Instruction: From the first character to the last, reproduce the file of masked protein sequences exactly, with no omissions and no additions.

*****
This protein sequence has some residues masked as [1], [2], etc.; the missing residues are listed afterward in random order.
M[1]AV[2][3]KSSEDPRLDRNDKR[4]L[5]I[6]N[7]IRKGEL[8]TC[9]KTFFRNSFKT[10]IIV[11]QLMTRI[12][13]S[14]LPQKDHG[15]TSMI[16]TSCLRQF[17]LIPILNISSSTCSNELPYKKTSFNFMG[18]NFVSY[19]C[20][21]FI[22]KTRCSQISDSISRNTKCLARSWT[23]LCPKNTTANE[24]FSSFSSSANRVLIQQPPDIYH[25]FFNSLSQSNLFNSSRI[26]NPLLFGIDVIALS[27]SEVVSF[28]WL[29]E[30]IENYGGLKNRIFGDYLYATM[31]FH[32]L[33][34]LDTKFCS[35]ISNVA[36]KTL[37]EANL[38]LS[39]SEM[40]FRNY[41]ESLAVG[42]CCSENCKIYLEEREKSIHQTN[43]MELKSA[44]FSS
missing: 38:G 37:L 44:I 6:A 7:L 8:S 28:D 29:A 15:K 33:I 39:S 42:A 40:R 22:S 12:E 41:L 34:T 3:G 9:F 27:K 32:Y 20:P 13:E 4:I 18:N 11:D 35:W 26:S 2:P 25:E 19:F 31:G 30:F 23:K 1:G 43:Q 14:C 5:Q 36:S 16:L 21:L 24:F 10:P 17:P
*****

This protein sequence has some residues masked as [1], [2], etc.; the missing residues are listed afterward in random order.
M[1]AV[2][3]KSSEDPRLDRNDKR[4]L[5]I[6]N[7]IRKGEL[8]TC[9]KTFFRNSFKT[10]IIV[11]QLMTRI[12][13]S[14]LPQKDHG[15]TSMI[16]TSCLRQF[17]LIPILNISSSTCSNELPYKKTSFNFMG[18]NFVSY[19]C[20][21]FI[22]KTRCSQISDSISRNTKCLARSWT[23]LCPKNTTANE[24]FSSFSSSANRVLIQQPPDIYH[25]FFNSLSQSNLFNSSRI[26]NPLLFGIDVIALS[27]SEVVSF[28]WL[29]E[30]IENYGGLKNRIFGDYLYATM[31]FH[32]L[33][34]LDTKFCS[35]ISNVA[36]KTL[37]EANL[38]LS[39]SEM[40]FRNY[41]ESLAVG[42]CCSENCKIYLEEREKSIHQTN[43]MELKSA[44]FSS
missing: 38:G 37:L 44:I 6:A 7:L 8:S 28:D 29:A 15:K 33:I 39:S 42:A 40:R 22:S 12:E 41:L 34:T 3:G 9:F 27:K 32:Y 20:P 13:E 4:I 18:N 11:D 35:W 26:S 2:P 25:E 19:F 31:G 30:F 23:K 1:G 43:Q 14:C 5:Q 36:S 16:L 21:L 24:F 10:P 17:P